Lesley-Ann Brown

Blackgirl on Mars

I decided to go to plant school. It’s not a physical school with humans as teachers, and I don’t sit at any one desk. This plant school is not the one where you buy lots of cute baby plants, either. It’s not a course where I will finish and get a certificate — but it is one in which I have become a humble student. And plants, they are my teachers. This school gives me support in ways that no human has ever been able to do. Throughout the years, I have found that engaging with plants helps keep my stress levels down and is a great way for me to metabolize many of the experiences I find myself having. It made complete sense to me when I learned in Braiding Sweetgrass that the various native names for plants are usually some version of “those who take care of us.” 

I’ve even incorporated plants into my classrooms and teaching. Together with some of my students I’ve grown beans in cups and worked with local parks to assist in their gardens. I know that when we do this, we become a little more aware of the other life forms on our planet. And that’s a lesson I definitely want to impart.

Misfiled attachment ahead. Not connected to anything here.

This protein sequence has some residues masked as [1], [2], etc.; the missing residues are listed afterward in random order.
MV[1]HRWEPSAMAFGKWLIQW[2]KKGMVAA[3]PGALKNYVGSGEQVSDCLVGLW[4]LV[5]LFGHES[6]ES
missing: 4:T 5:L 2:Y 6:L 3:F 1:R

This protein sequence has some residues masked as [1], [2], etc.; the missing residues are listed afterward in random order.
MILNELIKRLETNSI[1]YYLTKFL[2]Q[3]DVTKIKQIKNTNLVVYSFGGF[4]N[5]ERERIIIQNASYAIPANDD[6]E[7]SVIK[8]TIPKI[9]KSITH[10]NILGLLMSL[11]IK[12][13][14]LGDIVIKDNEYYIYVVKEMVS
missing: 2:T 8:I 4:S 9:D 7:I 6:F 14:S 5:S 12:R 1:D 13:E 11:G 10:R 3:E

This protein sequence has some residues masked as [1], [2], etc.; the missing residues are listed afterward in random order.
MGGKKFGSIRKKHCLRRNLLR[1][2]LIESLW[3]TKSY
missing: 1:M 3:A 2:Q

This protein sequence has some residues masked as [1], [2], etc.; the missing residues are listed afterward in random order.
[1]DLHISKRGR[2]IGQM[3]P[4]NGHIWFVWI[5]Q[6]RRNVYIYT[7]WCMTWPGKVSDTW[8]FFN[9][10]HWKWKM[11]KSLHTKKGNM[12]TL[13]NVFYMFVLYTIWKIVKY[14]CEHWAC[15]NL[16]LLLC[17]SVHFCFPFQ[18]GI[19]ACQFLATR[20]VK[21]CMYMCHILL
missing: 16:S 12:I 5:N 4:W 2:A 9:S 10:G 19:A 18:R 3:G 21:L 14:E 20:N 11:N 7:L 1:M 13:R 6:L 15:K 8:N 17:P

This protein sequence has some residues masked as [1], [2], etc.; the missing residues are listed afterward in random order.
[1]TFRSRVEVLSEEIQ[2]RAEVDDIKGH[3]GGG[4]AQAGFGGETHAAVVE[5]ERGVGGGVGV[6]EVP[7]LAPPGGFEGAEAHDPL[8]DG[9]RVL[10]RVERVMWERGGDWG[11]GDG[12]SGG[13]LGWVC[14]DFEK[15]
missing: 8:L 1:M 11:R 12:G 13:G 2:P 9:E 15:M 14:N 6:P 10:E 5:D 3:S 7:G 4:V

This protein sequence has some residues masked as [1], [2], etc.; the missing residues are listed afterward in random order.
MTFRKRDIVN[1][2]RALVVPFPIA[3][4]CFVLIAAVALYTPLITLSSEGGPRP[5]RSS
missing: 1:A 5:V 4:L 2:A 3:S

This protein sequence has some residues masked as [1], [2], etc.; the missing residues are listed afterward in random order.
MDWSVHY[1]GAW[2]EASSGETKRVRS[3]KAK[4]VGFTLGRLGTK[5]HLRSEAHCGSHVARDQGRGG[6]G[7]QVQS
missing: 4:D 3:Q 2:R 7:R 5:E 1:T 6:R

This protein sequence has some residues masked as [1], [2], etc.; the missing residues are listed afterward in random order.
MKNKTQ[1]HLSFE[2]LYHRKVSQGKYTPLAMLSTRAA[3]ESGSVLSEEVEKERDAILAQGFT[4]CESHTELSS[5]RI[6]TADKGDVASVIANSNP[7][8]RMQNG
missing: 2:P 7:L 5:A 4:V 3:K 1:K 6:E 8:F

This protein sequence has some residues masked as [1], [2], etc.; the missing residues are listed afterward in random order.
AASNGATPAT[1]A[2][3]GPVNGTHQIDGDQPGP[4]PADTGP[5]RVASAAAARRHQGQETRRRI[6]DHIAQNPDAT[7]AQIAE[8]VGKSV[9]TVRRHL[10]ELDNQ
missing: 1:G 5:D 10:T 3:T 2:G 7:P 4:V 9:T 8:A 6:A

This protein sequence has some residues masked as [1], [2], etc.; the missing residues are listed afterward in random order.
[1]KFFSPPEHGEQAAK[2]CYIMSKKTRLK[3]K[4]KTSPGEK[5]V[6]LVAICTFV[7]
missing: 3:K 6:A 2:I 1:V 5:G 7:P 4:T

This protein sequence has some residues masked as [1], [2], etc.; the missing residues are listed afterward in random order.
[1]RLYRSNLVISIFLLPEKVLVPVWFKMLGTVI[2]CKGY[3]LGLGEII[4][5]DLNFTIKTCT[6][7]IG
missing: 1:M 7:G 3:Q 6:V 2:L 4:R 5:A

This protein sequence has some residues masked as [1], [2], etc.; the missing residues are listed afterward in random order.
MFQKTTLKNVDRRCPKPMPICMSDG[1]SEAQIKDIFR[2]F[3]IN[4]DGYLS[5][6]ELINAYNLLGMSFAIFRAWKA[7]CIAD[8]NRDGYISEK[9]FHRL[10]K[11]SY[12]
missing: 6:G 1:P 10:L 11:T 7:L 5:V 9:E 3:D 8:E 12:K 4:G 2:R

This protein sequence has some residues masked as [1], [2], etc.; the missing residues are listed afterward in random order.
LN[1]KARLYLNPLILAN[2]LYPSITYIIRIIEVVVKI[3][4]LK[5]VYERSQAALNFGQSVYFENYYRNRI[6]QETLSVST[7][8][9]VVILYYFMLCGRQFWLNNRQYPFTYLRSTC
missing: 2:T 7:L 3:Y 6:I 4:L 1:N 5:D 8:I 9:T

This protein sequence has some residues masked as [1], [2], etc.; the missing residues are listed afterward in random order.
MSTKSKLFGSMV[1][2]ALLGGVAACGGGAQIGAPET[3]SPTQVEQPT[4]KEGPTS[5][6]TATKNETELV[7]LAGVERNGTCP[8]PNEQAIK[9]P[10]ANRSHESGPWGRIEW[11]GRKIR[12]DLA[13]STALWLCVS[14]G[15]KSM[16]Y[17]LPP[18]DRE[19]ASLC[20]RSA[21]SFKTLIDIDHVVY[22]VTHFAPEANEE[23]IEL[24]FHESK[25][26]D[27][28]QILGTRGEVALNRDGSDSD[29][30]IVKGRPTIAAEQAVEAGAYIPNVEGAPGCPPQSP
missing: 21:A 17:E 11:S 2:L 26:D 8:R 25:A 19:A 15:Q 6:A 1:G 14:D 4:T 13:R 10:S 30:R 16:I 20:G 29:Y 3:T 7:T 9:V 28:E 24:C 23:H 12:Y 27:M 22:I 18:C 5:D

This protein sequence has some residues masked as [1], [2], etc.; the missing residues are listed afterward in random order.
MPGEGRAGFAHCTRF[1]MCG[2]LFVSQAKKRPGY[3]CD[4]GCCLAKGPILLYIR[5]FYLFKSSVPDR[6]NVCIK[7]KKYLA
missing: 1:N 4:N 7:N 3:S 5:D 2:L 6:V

Without sounding mushy, it helps me maintain my perspective when I think of the fact that none of us would be here without plants, which showed up on our planet around three hundred thousand years ago. When I stop and ponder the beauty of a plant, when I stop to ponder all that we owe the plant kingdom, it helps take me away from the pain of racism; until I encountered the work of Carl Linnaeus — because in Europe, quiet as it’s kept, everything is about race. 

My lifelong respect for and curiosity about plants can be traced back to my earliest memories in Trinidad of working in the garden with my grandmother. On this small patch of land that surrounded our squat, gray house, which was separated from the sidewalk and road by a rusty, white iron gate, I learned about the land and the relationship we could forge with it. Through the various plants my grandmother, Mummy Hildred, cultivated — like hot peppers grown from seed or the ruby-red sorrel harvested for another Christmas — this mysterious and fascinating world was revealed to me, a world that seemed to operate outside the laws of humans, including our construct of linear time. 

Whenever I look at an emerging leaf, I am always struck by its perfection: the cell structure, patterns and color. What is this world that I live so close to but know so little about? 

That my grandmother’s name is Hildred is also telling. It was something my curious mind had to ask her about when I was a child, already knowing the name to be uncommon, at least in our part of the world.